A trapped-ion based computer stores information in the energy levels of individual ions. This is how qubits are formed in this system. Information is shared between these qubits, and laser pulses are then used to manipulate their states and create entanglement between them. This technology is quite advanced and researchers have recently succeeded in creating a fully entangled ‘24-qubit-GHZ’ (GHZ for ‘Greenberger-Horne-Zeilinger’) state using calcium ions1.
Other systems are based on solid-state materials that might be integrated into traditional electronic devices. These micron-sized structures are small on everyday scales, but large compared with atoms and can behave like quantum particles, such as electrons or atoms. Such ‘artificial quantum objects’ include ‘quantum dots’ (tiny pieces of semiconducting material), superconducting circuits, and diamonds containing special type of defects called ‘nitrogen vacancies’. A quantum computer based on superconducting qubits, for example, is cooled down to millikelvin temperatures (which is colder than interstellar space) and is controlled using microwaves2.
Researchers are also trying to work out which of these systems would make the best qubits. An important parameter is, of course, a qubit’s resistance to decoherence, which can be assessed in terms of the ‘fidelity’ of a quantum operation. While the fidelity does not have to be a perfect 100%, anything lower will eventually lead to errors after multiple operations; most of today’s quantum computers are very susceptible to errors.
Although ‘quantum error correction’ protocols can mitigate decoherence, these are costly from a hardware point of view and any practical system must have a sufficiently high fidelity to begin with. Researchers are making progress in this area, however, and recent work has shown that a two-qubit gate can be made from two silicon quantum dots3. This gate can achieve 98% fidelity for the CROT operation, which an essential component of a quantum computer.
What can quantum computers realistically achieve today and what lies ahead?
The idea of a quantum computer was first put forward by the late physicist and Nobel laureate Richard Feynman in the 1980s to simulate the complicated equations of quantum mechanics, which take too long to solve on a classical computer. Today, application areas are much more varied: cryptography; simulating the properties of materials (with a view to improving them); solving differential equations extremely quickly; and optimizing machine learning. Progress has been impressive and researchers have gone from being able to entangle just three qubits to more than 50 qubits in recent years, with error rates of 1 in 10004.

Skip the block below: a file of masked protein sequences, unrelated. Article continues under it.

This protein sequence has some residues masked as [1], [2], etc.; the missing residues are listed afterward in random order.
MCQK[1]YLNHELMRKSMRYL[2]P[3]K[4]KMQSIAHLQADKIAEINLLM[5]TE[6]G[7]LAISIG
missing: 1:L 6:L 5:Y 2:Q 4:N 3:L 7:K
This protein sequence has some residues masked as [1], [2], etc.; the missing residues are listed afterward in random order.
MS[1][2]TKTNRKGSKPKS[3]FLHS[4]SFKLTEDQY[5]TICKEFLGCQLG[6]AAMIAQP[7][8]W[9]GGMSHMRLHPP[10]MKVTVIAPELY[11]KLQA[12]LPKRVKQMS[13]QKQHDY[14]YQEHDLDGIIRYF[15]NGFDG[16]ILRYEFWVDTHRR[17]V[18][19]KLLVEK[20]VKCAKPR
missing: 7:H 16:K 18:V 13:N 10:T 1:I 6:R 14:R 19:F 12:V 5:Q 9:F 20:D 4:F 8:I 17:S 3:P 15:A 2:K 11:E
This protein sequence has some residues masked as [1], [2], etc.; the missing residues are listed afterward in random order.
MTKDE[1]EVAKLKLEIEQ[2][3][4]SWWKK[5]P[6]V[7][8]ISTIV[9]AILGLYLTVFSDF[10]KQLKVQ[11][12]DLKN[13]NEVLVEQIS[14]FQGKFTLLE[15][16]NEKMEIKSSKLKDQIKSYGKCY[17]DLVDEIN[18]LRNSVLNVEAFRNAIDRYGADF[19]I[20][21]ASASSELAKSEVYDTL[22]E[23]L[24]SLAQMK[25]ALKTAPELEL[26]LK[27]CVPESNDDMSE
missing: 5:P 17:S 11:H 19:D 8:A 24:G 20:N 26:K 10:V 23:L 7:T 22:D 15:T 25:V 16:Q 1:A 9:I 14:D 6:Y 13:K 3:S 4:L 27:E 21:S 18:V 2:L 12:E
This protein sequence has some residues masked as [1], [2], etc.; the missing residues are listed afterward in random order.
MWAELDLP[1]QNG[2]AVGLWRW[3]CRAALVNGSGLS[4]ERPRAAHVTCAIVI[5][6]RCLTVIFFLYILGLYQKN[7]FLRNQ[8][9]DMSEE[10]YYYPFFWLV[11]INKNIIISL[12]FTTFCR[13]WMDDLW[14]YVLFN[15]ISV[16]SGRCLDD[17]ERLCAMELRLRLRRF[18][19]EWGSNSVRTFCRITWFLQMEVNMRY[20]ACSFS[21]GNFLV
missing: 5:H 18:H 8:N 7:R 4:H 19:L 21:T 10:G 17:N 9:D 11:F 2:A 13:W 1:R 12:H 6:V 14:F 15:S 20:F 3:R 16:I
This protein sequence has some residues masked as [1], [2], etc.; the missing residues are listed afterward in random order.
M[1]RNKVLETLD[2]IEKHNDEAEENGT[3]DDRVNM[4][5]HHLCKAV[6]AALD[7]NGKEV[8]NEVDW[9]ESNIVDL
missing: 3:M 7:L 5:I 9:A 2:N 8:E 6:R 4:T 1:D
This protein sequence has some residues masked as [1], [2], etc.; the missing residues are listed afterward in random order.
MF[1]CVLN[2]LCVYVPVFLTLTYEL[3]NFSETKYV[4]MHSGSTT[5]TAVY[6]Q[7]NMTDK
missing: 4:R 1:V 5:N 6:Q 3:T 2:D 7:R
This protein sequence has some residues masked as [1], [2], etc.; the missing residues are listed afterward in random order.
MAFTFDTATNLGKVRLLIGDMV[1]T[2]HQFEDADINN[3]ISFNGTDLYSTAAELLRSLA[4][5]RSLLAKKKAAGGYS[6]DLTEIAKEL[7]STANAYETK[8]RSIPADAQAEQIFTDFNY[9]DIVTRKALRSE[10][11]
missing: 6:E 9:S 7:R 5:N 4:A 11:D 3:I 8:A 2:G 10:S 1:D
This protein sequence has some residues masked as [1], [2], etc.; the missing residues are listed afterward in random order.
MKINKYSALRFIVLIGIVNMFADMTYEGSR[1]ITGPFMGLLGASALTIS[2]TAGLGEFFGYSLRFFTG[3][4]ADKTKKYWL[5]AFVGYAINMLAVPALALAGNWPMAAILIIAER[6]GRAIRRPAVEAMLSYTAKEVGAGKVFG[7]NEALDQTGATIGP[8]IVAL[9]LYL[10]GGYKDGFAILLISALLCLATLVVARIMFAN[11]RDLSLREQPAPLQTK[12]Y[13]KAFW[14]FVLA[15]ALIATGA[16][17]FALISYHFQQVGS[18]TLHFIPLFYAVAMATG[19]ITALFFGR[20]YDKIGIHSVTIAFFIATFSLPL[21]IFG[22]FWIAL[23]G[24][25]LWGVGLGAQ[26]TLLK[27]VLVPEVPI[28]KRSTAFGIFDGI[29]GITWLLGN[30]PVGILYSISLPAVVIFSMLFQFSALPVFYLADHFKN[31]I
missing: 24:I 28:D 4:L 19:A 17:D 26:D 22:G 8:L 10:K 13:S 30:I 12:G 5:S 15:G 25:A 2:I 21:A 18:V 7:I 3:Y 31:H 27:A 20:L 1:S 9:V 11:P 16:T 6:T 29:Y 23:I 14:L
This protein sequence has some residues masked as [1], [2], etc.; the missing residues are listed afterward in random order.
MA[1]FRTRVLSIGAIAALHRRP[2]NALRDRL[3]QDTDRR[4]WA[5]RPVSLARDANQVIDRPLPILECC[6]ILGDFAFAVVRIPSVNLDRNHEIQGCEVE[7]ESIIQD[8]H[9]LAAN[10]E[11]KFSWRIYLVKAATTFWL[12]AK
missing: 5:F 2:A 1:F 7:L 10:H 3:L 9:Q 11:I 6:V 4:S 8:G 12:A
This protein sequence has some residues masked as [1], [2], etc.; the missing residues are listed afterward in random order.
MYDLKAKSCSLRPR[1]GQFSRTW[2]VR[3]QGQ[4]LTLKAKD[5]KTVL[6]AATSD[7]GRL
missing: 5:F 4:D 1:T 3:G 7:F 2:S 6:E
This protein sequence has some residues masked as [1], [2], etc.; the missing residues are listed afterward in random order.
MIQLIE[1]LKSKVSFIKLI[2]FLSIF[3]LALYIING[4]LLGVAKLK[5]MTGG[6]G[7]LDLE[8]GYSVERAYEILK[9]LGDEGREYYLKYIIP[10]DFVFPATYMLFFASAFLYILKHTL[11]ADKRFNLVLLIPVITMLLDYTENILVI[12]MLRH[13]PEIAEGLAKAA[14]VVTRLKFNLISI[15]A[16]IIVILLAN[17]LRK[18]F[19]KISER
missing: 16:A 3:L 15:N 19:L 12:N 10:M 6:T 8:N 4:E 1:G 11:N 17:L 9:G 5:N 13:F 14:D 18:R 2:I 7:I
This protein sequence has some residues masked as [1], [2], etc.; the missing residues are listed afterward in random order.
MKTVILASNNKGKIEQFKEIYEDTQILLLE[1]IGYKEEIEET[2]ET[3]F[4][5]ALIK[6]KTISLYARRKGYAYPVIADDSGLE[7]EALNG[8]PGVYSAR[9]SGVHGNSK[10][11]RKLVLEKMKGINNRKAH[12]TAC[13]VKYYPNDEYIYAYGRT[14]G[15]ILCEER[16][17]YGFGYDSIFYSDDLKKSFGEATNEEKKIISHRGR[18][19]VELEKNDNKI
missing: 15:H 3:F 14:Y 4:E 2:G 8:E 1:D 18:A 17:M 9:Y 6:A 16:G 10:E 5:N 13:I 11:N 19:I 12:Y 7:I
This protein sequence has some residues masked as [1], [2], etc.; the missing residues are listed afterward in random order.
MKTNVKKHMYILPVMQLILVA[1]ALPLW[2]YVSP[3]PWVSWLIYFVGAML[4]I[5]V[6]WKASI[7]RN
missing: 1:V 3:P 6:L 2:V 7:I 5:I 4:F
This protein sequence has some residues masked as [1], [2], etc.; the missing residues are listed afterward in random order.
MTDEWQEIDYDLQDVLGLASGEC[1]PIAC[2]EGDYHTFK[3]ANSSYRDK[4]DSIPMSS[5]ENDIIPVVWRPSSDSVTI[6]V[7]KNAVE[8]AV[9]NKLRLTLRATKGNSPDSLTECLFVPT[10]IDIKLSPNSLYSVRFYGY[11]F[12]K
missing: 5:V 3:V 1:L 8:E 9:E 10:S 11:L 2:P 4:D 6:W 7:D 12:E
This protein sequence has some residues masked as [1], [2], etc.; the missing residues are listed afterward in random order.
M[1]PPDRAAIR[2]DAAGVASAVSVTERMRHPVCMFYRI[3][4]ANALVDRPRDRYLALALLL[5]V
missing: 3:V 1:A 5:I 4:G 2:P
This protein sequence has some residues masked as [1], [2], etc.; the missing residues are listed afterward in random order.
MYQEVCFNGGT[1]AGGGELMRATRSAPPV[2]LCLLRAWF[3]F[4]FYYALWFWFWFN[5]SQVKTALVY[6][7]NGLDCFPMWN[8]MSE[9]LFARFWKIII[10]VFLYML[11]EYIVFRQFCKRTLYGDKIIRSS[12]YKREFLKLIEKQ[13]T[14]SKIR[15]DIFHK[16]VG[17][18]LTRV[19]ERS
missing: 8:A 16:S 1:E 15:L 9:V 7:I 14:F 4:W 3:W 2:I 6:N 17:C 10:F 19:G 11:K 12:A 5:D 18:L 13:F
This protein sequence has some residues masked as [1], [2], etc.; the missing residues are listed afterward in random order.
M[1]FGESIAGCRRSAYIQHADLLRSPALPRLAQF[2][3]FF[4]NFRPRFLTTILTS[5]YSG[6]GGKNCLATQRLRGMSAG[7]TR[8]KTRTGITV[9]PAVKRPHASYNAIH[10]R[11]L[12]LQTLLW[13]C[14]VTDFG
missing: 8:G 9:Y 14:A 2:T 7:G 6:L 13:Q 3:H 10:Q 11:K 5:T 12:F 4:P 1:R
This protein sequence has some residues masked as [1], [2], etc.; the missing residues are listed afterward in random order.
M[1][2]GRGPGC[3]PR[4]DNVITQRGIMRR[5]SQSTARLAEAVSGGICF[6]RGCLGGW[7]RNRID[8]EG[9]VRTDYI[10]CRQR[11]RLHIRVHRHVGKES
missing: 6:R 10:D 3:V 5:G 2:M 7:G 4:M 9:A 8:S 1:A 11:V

Although it is difficult to predict what the future holds, a fully functional, commercially viable quantum computer is unlikely to see the day of light anytime soon. The same goes for any kind of ‘personal quantum computer’. A quantum device will more likely be used for fundamental research, R&D or government and military purposes to begin with.
Today, researchers in this field are not only advancing hardware (i.e. the machines themselves), but are also developing innovative software with new types of algorithms especially adapted to quantum computing.
While quantum computing relies on the principles of fundamental physics, it is a tremendous opportunity for scientists from many fields – including computer science, mathematics, materials science and engineering – to work together. The road to a real-world quantum computer will certainly be long, but there will be many exciting discoveries along the way.
Interview by Isabelle Dumé